Five teenagers were tried and convicted for the crime in 1990. Twelve years later, after all but one served their time, a convicted serial rapist and murderer who was serving a life sentence claimed he alone was responsible, and DNA evidence linked him to the crime, she said.
New York State law requires that when new evidence is introduced that may have resulted in a different verdict, then a court may vacate the convictions, and that's what happened, Meili said.
In 1995, Meili ran the New York City Marathon, in which the last leg goes through Central Park. It was a glorious day, she said, filling her with pride in her recovery and her physical, mental and emotional state.
The petite blonde said she still has issues with balance and has permanently lost her sense of smell but, nonetheless, has made a "remarkable" recovery. Her doctor, Meili said, even called it a miracle.
Not remembering is a mixed blessing, she said.
"There's controversy in the case, and the controversy is if more than one person was involved," Meili said. "I will never know what happened. Part of my healing is accepting that I will never know, and that uncertainly is a constant reminder of the attack. From that uncertainly, the turmoil of not knowing arises."
She left Salomon in 1998 and became president of a New York nonprofit that offered no-interest loans to the working poor. She also gives her time as founding chair to Achilles International, whose mission is to enable people with disabilities to participate in mainstream athletics.
The media had protected her anonymity, but Meili decided to tell her story in the 2003 book, "I Am the Central Park Jogger: A Story of Hope and Possibility." She began giving more and more motivational speeches.
Meanwhile, Meili met Jim Schwarz, a sales consultant, on a blind date. They married in 1996 and moved to Stanford, Conn. She fell in love with Jacksonville, its trees, architecture and friendly people, after flying into the city for a speaking engagement in Kings Bay, Ga., in 2009.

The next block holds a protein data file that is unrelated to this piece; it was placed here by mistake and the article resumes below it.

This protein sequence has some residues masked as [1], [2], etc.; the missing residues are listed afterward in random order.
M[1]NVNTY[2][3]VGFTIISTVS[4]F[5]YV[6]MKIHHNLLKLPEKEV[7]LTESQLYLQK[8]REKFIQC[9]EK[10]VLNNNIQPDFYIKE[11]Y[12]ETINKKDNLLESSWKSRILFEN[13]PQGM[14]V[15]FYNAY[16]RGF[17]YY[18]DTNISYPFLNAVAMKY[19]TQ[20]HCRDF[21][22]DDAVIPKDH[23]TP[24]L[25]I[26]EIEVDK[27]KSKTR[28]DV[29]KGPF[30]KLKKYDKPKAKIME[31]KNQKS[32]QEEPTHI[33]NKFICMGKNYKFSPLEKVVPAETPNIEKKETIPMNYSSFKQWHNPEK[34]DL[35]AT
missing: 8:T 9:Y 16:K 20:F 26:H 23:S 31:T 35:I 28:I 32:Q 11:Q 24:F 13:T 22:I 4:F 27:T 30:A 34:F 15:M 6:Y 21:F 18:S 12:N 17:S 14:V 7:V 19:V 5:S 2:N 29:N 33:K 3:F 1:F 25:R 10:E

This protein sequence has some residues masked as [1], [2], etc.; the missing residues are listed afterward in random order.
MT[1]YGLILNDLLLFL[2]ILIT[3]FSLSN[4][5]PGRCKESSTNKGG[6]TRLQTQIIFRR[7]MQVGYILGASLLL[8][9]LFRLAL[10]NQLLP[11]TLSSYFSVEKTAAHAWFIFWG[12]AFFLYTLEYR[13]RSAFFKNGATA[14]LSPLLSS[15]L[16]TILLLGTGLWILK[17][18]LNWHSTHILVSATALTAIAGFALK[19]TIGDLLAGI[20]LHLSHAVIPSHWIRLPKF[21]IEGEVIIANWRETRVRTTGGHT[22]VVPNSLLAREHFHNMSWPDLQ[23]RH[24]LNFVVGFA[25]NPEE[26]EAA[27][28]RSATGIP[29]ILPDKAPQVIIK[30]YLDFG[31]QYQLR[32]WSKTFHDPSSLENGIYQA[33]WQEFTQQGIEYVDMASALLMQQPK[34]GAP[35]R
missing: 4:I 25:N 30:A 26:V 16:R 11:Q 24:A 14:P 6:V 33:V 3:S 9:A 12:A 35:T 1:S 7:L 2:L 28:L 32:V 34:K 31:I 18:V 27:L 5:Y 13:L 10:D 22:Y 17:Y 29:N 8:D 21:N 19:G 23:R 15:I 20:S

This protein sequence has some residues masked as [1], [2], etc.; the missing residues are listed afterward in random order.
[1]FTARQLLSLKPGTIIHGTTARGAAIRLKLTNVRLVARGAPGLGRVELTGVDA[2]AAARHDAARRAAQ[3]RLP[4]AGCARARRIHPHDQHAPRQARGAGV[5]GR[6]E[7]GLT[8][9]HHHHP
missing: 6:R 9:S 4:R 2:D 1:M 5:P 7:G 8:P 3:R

The couple had been considering moving for some years since they worked from home, traveled a fair amount, had no children or family still living in the metropolitan New York area, she said.
By December, they had moved to Jacksonville, where she enjoys biking, kayaking, lifting weights, doing yoga and, of course, running.
Meili also has become active in civic circles. She is vice chair of the Mayor's Sexual Assault Advisory Council, volunteers at the Women's Center of Jacksonville, is co-chair of the Women's Giving Alliance evaluation team and has spoken at hospitals in Baker and Duval counties.
On Wednesday, she received the Florida Council Against Sexual Violence's 2014 Survivor Activist Award, one of many awards she has received.
Meili speaks to about 15 to 20 groups worldwide. They include violent criminals, entrepreneurs, doctors graduating from Harvard Medical School, medical conferences, rehabilitation hospitals, businesses and brain injury associations.
She has found that her story of hope and recovery resonates with people. In turn, she finds it healing to see their reactions.
"We can do so much more than we ever thought possible," Meili said.